Our son languished in a public school system where the teachers are so busy with children who don't get to eat except at school that the kids who are ahead and are safe are largely ignored. Our son chewed his clothes and infected his nose because he was pushed to the side and ignored every day. He was never challenged. He was never engaged. He was constantly told (by actions, not so much words) that he was fine, and he needed to stay out of the way so the rest of the class could learn.

At the height of his struggle, he told us that sometimes the teacher went days without ever speaking directly to him.

Here's the hard truth behind all this: She is a really good teacher, and it is a really good school. It's the public education system that really sucks.

And here's the flip side to the buy-in argument: By removing my child from that school, they are that much more capable to care for the children they have. By not having to worry about my son's needs, we've made room for them to better care for another child's needs.

The private school choice isn't an easy decision for every body. But I can have buy-in to the public education system even if my family doesn't participate directly. I participate by paying taxes. I participate by voting for candidates that I think/hope/pray will better fund our schools and better provide for our children. I participate through volunteering, and donating, and doing what I do for a living. Do I think I should run for school board if my child isn't in the public school system? No, I don't. I do believe that the people who make direct decisions for that system should be participating in it, and not have opted out. But I do still have a stake in the well-being of our public education system because I have a stake in the future of our country and our planet. I didn't give up my stake in the public education system just because I did the right thing for my own child. I can do the right thing for my child and still do my best for other children as well.

What Benedikt has yet to experience as a parent is the great many ways our public education system doesn't work and the great many ways a child can suffer in that system. I won't be surprised if, in five years or so, she writes another article about how sometimes parents have to swallow their liberal guilt and do what's best for their own children. I won't judge. I'll pat her on the back, pass her a drink, and welcome her to the ranks of bad people and parents doing the best for their kids with what they have.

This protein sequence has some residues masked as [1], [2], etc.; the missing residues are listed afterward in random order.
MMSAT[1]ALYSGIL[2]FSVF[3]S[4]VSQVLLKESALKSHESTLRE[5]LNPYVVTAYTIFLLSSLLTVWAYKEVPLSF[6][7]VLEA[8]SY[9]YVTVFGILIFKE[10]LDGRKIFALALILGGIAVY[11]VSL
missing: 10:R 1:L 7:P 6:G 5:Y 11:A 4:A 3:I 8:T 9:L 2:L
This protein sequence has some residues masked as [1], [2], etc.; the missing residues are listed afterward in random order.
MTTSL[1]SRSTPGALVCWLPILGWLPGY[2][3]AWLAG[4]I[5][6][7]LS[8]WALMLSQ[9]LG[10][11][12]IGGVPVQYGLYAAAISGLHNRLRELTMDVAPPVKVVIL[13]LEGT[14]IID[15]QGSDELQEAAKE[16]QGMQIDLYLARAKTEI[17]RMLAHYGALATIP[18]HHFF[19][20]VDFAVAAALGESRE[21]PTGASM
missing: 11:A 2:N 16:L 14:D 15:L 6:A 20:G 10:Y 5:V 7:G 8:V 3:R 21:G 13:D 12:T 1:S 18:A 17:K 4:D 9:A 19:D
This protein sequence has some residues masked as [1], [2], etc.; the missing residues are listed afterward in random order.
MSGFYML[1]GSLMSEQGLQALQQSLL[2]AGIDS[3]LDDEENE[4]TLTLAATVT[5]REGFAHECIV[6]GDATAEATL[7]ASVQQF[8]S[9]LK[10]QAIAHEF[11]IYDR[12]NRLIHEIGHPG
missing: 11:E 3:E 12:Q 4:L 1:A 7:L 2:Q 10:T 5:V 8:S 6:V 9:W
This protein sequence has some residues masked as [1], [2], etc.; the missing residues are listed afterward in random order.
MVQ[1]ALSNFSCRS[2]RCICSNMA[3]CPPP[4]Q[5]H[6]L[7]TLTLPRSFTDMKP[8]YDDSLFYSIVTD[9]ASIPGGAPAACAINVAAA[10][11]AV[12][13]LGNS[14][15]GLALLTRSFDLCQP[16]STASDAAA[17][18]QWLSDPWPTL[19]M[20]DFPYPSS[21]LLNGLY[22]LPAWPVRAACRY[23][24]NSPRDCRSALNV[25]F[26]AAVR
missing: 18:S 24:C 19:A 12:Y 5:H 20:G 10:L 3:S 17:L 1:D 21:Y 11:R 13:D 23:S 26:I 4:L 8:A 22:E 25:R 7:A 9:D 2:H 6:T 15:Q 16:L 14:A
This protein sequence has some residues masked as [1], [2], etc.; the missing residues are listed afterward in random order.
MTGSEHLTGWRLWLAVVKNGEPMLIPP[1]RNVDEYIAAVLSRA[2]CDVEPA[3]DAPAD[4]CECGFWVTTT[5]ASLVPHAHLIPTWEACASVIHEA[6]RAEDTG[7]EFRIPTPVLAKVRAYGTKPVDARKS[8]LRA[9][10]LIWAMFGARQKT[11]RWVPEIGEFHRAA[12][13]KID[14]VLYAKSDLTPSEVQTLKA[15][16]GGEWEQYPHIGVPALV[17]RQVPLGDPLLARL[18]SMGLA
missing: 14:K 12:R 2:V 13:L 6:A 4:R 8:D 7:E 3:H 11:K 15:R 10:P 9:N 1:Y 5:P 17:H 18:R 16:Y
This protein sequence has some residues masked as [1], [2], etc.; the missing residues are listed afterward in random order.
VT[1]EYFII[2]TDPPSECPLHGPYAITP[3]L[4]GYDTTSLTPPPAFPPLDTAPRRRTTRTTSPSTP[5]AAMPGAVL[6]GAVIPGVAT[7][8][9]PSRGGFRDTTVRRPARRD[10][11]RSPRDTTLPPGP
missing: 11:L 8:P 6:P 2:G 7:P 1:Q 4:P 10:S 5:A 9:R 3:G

Sunday, August 18, 2013

Still in the Game!

So, it's been WEEKS and my legs still hurt a LOT. I can't run, they often hurt just when I'm sitting around. Yeah, that finish line is looking a long way off...

But, I still run as often as I can, even though there is terrible searing pain. And I aqua jog a few times a week. It does seem that my lungs and endurance are improving. So, when the time came last week to sign my re-commitment contract, I decided to go for it. I'll limp across the damn finish line and it'll take me eight whole hours, and I'll be proud as hell. Because it's been a long damn journey and I'M JUST GETTING STARTED.

LUCKY YOU! You can benefit from my pain! This week only, 10% of Kelly's Kids sales when you enter PARTY #14831 using this link: will support my Team in Training fundraiser! Obviously, this fundraiser is meant to be. Because only YOU can help your son look dapper and help usher in a new era of better-dressed men.

Don't forget, enter Party #14831 at checkout!  Thank you!

Wednesday, July 17, 2013

Diagnosis: Three Strikes, I'm Out

cat meme i iz no run

I don't think I've been this excited to go to the doctor since I was pregnant with my son. Today was the day for my appointment with the sports chiropractor. He's great. I'm a mess.

Yes, I have shin splints. He thinks I might have tiny stress fractures but we really won't know for a couple weeks until we see how I heal (tiny fractures don't show up on Xray). So far, I am healing, I'm better than I was a week ago, so it might not be quite that bad.

On a scale of 1-10, where 10 is stress fractures, he says I'm at least a 9.

So what happened?

I already had old shin splints from my short bout with the track team in high school. They healed up poorly and most likely formed a good deal of scar tissue where the muscle meets the bone. We'll deal with that scar tissue once I'm healed from this bout. Strike 1.